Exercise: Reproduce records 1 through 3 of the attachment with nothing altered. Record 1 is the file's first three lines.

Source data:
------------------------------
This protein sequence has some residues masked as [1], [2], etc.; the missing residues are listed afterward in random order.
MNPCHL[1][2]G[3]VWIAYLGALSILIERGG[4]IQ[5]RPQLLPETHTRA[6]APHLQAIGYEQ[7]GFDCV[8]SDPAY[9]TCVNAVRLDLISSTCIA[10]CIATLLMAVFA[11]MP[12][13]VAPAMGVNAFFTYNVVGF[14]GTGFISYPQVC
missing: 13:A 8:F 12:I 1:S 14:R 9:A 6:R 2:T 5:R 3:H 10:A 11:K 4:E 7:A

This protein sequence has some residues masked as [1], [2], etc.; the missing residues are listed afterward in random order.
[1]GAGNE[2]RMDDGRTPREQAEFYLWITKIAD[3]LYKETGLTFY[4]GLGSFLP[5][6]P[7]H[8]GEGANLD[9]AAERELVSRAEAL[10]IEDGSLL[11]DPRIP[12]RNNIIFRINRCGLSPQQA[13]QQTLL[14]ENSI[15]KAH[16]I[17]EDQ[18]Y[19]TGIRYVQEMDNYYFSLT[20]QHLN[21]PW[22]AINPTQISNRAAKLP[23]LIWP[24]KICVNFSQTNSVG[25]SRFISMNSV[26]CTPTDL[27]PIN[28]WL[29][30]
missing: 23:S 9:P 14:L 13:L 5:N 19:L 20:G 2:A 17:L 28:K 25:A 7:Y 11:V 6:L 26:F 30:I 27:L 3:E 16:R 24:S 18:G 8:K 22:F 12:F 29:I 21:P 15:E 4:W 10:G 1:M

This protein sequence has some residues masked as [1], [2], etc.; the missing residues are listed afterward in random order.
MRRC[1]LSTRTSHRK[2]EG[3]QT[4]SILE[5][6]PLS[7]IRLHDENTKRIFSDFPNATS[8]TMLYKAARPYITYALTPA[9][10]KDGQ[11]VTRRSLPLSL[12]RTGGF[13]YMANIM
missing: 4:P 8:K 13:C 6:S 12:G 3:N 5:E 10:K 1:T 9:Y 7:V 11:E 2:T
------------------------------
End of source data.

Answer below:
This protein sequence has some residues masked as [1], [2], etc.; the missing residues are listed afterward in random order.
MNPCHL[1][2]G[3]VWIAYLGALSILIERGG[4]IQ[5]RPQLLPETHTRA[6]APHLQAIGYEQ[7]GFDCV[8]SDPAY[9]TCVNAVRLDLISSTCIA[10]CIATLLMAVFA[11]MP[12][13]VAPAMGVNAFFTYNVVGF[14]GTGFISYPQVC
missing: 13:A 8:F 12:I 1:S 14:R 9:A 6:R 2:T 5:R 3:H 10:A 11:K 4:E 7:A

This protein sequence has some residues masked as [1], [2], etc.; the missing residues are listed afterward in random order.
[1]GAGNE[2]RMDDGRTPREQAEFYLWITKIAD[3]LYKETGLTFY[4]GLGSFLP[5][6]P[7]H[8]GEGANLD[9]AAERELVSRAEAL[10]IEDGSLL[11]DPRIP[12]RNNIIFRINRCGLSPQQA[13]QQTLL[14]ENSI[15]KAH[16]I[17]EDQ[18]Y[19]TGIRYVQEMDNYYFSLT[20]QHLN[21]PW[22]AINPTQISNRAAKLP[23]LIWP[24]KICVNFSQTNSVG[25]SRFISMNSV[26]CTPTDL[27]PIN[28]WL[29][30]
missing: 23:S 9:P 14:L 13:L 5:N 19:L 20:G 2:A 17:L 28:K 25:A 7:Y 11:V 6:L 26:F 30:I 27:L 3:E 16:R 24:S 18:G 8:K 22:F 12:F 29:I 21:P 15:E 4:W 10:G 1:M

This protein sequence has some residues masked as [1], [2], etc.; the missing residues are listed afterward in random order.
MRRC[1]LSTRTSHRK[2]EG[3]QT[4]SILE[5][6]PLS[7]IRLHDENTKRIFSDFPNATS[8]TMLYKAARPYITYALTPA[9][10]KDGQ[11]VTRRSLPLSL[12]RTGGF[13]YMANIM
missing: 4:P 8:K 13:C 6:S 12:G 3:N 5:E 10:K 1:T 9:Y 7:V 11:E 2:T